Recently, CVS Health Foundation announced it has established a five-year, $5 million CVS Health Foundation Health Care Careers Scholarship program, in collaboration with UNCF (United Negro College Fund). Scholarships will be awarded to Black and Latinx students pursuing an academic career in health care. The new scholarship program is part of CVS Health’s nearly $600 million commitment over the next five years to address inequity faced by Black people and other disenfranchised communities.
“This scholarship will feed a robust pipeline of under-represented students, which will in turn strengthen the pool of talented college graduates ready for today’s and tomorrow’s workplace,” said David Casey, Senior Vice President and Chief Diversity Officer, CVS Health. “Enabling students to excel in the workforce particularly people of color and those facing financial barriers advances our commitment to social justice and equity and will have a lasting impact.”
Address Racial Inequality
In 2020 CVS Health reported that they planned to invest nearly $600 million over five years to advance employee, community and public policy initiatives that address inequality faced by Black people and other disenfranchised communities. The investment follows a commitment from President and CEO Larry Merlo to evaluate how the company operates and how it can use its influence to be a force for good in communities across the country.
“Our nearly 300,000 employees are a microcosm of America, and a reflection of the diversity that is foundational to who we are as a country,” said President and CEO Larry Merlo. “The strategic agenda we’re laying out today will harness the strength of that diversity and focus on the areas where we can have the greatest impact.”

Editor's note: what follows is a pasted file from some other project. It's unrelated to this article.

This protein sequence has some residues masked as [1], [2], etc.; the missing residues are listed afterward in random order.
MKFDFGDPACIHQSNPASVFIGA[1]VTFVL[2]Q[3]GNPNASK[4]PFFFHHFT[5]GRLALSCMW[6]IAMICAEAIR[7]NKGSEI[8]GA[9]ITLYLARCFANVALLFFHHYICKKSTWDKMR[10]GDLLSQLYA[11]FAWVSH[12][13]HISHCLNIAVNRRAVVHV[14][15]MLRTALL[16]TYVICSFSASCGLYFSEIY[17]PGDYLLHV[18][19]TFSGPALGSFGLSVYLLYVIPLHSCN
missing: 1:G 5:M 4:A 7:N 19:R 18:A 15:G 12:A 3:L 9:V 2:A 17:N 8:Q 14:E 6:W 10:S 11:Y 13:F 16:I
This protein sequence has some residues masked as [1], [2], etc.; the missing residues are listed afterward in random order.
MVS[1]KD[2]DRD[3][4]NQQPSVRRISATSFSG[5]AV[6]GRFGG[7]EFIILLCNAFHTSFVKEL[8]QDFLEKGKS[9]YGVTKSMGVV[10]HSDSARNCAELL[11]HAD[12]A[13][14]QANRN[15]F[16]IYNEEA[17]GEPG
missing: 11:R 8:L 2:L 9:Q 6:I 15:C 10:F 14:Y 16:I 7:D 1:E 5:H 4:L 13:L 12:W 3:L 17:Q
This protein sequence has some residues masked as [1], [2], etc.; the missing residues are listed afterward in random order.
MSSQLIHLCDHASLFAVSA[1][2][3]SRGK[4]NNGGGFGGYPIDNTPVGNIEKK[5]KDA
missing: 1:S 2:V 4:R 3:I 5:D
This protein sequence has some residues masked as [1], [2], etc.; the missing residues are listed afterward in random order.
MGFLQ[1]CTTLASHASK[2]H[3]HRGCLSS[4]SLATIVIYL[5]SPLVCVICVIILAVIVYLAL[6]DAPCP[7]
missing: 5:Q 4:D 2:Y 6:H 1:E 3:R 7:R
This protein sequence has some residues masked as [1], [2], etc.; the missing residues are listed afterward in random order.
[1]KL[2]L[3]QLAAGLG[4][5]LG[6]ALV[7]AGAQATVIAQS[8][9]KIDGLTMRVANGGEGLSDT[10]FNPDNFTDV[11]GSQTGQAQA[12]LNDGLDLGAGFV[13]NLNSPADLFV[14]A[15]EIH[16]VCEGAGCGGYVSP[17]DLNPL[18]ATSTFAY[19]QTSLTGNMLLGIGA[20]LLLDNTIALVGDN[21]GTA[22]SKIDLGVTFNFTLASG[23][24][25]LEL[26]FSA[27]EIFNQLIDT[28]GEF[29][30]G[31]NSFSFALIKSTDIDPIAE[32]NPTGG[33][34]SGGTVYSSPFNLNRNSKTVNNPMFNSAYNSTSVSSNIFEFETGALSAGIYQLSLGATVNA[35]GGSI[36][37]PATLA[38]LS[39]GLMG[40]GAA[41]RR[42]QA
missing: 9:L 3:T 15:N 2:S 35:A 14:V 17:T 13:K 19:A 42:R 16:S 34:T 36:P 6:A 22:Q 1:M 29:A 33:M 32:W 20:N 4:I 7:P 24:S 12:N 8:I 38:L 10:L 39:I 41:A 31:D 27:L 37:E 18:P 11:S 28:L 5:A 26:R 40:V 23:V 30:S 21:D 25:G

“The private sector must take action to get to the heart of institutional racism,” Merlo continued. “As we learn from the perspectives of our Black colleagues and the diverse communities we serve, we’ll use that input to inform our advocacy agenda going forward.”
CVS Health Foundation College Scholarship
According to a report by UNCF’s Frederick D. Patterson Research Institute, students who receive a UNCF scholarship outperform the national population of students in persistence through college and to graduation. In fact, 70% of African American freshmen who received a UNCF general scholarship graduated within six years, compared to only 38% of all African American students nationwide.
“This is an incredibly generous gift from the CVS Health Foundation,” said Dr. Michael L. Lomax, UNCF’s president and CEO. “We know that African American, Latinx and other minority communities have been disproportionately impacted by the current pandemic. It’s particularly important right now to welcome as many students of color as we can into the health care field.
The ripple effect of COVID-19 has the potential to discourage students from pursuing a college education and may prevent others from continuing their education. Recognizing these facts, the CVS Health Foundation is providing a pathway for successful applicants to continue on their journey to attain a college degree and become our next generation of pandemic frontliners.”
Black and Latinx students attending an accredited four-year college or university in the United States with an interest in pursuing a career in the health care sector are eligible to apply for the need-based awards. Eligible areas of study will bolster the health care innovation talent pipeline, with majors including pharmacy, nursing, business management, biology, biochemistry, finance, operations/supply chain, data analytics, information technology, actuary and human resources. The two-year scholarships will support students in their junior and senior years as they complete their studies.
“Working with UNCF, the CVS Health Foundation is supporting a best-in-class model for moving students to and through college,” said Eileen Howard Boone, Senior Vice President, Corporate Social Responsibility and Philanthropy, CVS Health and President of the CVS Health Foundation. “UNCF has an impressive track record of impacting minority education and improving graduation rates for students, while making a meaningful difference in the lives of selected scholars.”